Blog Profile / Garden Rant

Filed Under:Hobbies / Gardening
Posts on Regator:1524
Posts / Week:3.2
Archived Since:March 5, 2008

Blog Post Archive

I hate being a gardening know-it-all by Elizabeth Licata

19 hours agoHobbies / Gardening : Garden Rant

And the funny thing is that I’m really not. I’m not a master gardener, a CNLP, or any kind of horticultural professional. I’m just a writer/editor who loves to garden, geek out on gardening books, and keep up with new ways of thinking about traditional garden practice. And, yes, I like to use botanical names. […]

Olfactory Overload by Bob Hill

I’ve been spending more time of late wandering our eight-acre landscape both because after 42 years here I keep finding old plants I too often overlook, and, more important, the chances are very slim I’ll find an aircraft carrier either on its way to Australia or North Korea. Gardening always provides some escape from reality […]

The Wrong Way to Teach Eco-Friendly Gardening by Susan Harris

I recently attended a “Green Yards and Gardens” talk in my town. The intern giving the talk was more knowledgeable than I expected, but the topics covered were no surprise: native plants, composting, water conservation, and organic pest control, the usual bullet points. Afterwards I asked some attendees I knew how they liked the talk […]

Pollen, Politics and Doomsday Prep by Allen Bush

I’ve been a careless victim of too many late nights in my past, but knocking back shots of Bourbon into the wee hours did not redden my eyes this spring. Pollen is the culprit. The warm late winter and early spring brought flowers into bloom earlier than usual. And of course that meant pollen— lots […]

Garden variety hellebores are still the best by Elizabeth Licata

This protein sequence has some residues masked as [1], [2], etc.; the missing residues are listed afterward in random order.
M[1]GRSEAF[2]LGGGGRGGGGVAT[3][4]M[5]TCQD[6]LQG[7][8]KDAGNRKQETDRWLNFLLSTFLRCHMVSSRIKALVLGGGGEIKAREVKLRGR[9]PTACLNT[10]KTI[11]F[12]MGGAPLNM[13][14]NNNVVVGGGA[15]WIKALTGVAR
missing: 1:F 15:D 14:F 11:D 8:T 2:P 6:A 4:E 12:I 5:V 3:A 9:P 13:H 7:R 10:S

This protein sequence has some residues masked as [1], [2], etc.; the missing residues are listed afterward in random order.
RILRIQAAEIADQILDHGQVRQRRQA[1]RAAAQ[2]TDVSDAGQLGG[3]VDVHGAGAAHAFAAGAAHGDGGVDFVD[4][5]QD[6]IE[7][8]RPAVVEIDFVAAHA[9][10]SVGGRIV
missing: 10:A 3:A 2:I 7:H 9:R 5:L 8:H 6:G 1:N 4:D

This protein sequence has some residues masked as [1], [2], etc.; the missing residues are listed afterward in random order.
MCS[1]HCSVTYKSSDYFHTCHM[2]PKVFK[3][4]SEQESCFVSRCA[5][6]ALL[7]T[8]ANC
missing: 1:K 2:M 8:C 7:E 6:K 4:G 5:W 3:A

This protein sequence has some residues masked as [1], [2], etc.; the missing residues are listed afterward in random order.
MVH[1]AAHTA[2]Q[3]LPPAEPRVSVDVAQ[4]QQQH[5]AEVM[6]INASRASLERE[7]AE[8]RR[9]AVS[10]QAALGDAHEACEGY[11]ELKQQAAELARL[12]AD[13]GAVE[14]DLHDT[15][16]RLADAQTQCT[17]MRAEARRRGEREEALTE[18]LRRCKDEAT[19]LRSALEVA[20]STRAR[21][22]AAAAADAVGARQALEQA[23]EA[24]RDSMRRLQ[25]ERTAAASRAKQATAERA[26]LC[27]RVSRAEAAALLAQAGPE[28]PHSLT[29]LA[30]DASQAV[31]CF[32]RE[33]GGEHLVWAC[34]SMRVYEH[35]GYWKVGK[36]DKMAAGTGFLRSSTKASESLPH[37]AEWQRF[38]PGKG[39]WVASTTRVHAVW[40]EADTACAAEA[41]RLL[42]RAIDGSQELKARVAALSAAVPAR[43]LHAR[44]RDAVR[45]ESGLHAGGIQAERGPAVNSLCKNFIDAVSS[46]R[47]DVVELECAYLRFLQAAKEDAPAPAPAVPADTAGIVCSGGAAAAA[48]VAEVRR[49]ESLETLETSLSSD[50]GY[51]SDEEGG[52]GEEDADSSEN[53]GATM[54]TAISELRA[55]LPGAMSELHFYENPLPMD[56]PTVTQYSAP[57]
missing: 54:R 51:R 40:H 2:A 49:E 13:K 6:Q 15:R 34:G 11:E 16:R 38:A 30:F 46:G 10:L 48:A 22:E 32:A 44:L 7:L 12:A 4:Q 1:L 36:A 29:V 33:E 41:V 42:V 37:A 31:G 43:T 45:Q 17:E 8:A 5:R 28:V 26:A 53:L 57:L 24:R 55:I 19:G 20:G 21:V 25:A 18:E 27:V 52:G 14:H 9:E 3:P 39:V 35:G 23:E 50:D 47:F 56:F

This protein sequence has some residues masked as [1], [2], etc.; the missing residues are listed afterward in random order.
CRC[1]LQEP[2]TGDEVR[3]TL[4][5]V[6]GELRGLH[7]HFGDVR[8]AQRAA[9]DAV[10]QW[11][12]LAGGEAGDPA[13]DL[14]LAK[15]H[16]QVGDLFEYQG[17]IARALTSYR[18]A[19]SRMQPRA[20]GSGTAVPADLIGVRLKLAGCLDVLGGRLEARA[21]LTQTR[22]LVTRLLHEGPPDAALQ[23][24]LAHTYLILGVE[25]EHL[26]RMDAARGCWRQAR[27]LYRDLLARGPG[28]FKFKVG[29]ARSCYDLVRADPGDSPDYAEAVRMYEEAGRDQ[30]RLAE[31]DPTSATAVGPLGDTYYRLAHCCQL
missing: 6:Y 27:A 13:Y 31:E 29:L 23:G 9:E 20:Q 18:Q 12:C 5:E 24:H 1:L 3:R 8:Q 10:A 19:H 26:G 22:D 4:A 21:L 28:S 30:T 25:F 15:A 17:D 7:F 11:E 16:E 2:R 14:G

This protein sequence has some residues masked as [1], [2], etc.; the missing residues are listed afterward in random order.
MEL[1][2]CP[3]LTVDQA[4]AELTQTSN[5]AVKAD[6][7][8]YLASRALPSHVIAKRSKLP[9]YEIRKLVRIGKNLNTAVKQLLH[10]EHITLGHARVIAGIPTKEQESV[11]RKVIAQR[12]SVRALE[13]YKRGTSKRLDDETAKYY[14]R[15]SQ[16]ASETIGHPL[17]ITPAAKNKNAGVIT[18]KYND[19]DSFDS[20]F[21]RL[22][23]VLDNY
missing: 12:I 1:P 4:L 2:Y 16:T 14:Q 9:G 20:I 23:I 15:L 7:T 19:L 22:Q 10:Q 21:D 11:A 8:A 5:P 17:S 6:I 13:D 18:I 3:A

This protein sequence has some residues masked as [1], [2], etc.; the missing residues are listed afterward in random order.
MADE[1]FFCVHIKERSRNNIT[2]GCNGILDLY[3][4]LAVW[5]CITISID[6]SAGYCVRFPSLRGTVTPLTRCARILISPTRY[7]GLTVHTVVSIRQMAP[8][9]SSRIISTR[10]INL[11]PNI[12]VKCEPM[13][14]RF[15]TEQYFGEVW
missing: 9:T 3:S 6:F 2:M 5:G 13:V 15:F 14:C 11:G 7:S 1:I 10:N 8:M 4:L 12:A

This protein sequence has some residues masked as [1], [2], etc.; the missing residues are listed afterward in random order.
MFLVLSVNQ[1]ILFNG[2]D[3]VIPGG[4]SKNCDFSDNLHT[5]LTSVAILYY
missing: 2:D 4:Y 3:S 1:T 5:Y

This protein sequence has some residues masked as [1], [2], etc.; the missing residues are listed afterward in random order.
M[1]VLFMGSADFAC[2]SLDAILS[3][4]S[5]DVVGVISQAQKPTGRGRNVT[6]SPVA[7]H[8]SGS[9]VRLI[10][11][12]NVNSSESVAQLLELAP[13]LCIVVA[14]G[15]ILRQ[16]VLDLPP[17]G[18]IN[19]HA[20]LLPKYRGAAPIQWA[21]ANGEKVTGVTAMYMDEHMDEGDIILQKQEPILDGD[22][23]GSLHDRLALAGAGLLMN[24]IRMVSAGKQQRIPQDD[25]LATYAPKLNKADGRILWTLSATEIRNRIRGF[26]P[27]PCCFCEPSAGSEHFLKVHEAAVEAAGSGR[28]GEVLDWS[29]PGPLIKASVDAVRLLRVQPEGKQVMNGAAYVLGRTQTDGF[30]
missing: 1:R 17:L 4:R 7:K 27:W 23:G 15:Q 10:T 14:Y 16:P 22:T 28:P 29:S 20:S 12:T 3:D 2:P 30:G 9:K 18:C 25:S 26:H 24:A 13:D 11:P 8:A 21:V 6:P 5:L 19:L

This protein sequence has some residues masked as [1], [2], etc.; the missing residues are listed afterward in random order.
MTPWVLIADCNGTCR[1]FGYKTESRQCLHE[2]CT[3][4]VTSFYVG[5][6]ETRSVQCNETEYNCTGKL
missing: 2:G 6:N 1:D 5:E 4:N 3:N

Like many shade gardeners, I am in love with hellebores. They start flowering in March (or earlier) and some stay in bloom right into May. Deer, though not a problem for me, hate them; it’s easy to figure out why—just grab a handful of the plant’s sharp, raspy foliage. After bloom, the foliage provides lush […]

Starting from Seed by Thomas Christopher

Real gardeners, compulsive gardeners, are up to their elbows in seedlings this time of year.  We (I qualify at least as compulsive) have a number of rationales for starting from seed. To begin with, it’s economical, the only way we can afford all the plants we want.  For the price of a packet of a […]

Garden Photographer of the Year Winners by Susan Harris

A local photography friend sent me a link to the International Garden Photographer of the Year, which bills itself as “the world’s premier competition and exhibition specialising in garden, plant, flower and botanical photography,” now in its 10th year. The competition works with Kew Gardens and the winners are displayed there and on tour throughout […]

The One and Only Poison Ivy Horticulturist by Allen Bush

Superman was the most thrilling comic book hero of my boyhood. “Look… Up in the sky…It’s a bird, it’s a plane, it’s Superman!” I felt better knowing that good would conquer evil—eventually. Now, J.J. Burkman and the “team of horticulturalists-turned-heroes are fighting an evil villain named Heart Root and his hostile band of praying mantises […]

Sorry, no seeds—or cereal—for me, GM by Elizabeth Licata

Full disclosure: I have a relationship with Cheerios. On any given morning, when I step out into the garden, a pleasant smell, kind of like baking, is often lightly wafting through the air. It’s coming from the General Mills plant down at the waterfront. It started making Cheerios as “CheeriOats” in 1941; they also make […]

Eye Candy from a Famous Spanish Designer by Susan Harris

In my 40+ years in the DC area, I’ve been invited to very few embassy functions. It was thanks to my garden writing that the Embassy of Spain invited me to a recent event at Dumbarton Oaks – so right there, count me IN, almost no matter the topic. But it gets better because the event […]